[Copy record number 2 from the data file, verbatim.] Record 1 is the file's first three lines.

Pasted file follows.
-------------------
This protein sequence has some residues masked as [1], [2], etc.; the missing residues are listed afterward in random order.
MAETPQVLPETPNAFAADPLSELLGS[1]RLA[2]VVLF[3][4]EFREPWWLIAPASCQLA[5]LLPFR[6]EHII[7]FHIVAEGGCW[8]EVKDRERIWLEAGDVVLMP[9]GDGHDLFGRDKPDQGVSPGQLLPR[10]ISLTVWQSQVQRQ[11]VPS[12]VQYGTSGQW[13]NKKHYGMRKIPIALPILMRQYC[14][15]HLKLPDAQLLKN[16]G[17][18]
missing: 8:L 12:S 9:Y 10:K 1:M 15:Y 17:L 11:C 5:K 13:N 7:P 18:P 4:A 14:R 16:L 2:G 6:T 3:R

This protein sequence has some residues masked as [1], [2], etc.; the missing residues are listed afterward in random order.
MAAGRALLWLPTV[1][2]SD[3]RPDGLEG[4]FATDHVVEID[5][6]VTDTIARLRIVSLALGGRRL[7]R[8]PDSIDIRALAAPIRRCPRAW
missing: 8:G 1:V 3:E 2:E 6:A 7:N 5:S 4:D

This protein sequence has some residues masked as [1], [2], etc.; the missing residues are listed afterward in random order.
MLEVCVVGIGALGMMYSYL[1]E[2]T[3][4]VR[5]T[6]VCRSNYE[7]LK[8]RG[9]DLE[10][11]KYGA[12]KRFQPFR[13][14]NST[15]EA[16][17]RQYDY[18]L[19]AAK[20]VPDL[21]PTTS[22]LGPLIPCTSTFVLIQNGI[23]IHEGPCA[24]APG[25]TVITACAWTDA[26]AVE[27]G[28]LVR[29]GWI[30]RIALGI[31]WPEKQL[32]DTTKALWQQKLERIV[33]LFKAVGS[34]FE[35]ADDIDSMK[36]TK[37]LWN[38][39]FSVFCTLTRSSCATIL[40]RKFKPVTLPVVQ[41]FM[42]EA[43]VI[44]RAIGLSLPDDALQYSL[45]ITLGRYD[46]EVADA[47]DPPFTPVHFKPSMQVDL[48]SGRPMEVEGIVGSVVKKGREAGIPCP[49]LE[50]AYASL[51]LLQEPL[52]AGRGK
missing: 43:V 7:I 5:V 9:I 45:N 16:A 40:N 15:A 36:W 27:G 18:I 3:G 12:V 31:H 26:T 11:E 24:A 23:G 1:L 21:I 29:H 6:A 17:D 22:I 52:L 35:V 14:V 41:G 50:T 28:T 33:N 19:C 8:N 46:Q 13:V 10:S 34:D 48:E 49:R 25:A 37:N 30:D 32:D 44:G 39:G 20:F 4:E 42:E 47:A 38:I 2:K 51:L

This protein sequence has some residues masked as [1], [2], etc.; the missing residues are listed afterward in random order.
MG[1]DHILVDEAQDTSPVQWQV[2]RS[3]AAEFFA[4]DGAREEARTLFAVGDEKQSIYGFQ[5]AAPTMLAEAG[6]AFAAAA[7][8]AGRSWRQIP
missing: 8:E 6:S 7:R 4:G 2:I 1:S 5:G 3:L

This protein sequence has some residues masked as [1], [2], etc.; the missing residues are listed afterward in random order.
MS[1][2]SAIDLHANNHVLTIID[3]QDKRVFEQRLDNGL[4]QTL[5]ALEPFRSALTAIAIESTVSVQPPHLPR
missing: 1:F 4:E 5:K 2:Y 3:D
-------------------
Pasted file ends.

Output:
This protein sequence has some residues masked as [1], [2], etc.; the missing residues are listed afterward in random order.
MAAGRALLWLPTV[1][2]SD[3]RPDGLEG[4]FATDHVVEID[5][6]VTDTIARLRIVSLALGGRRL[7]R[8]PDSIDIRALAAPIRRCPRAW
missing: 8:G 1:V 3:E 2:E 6:A 7:N 5:S 4:D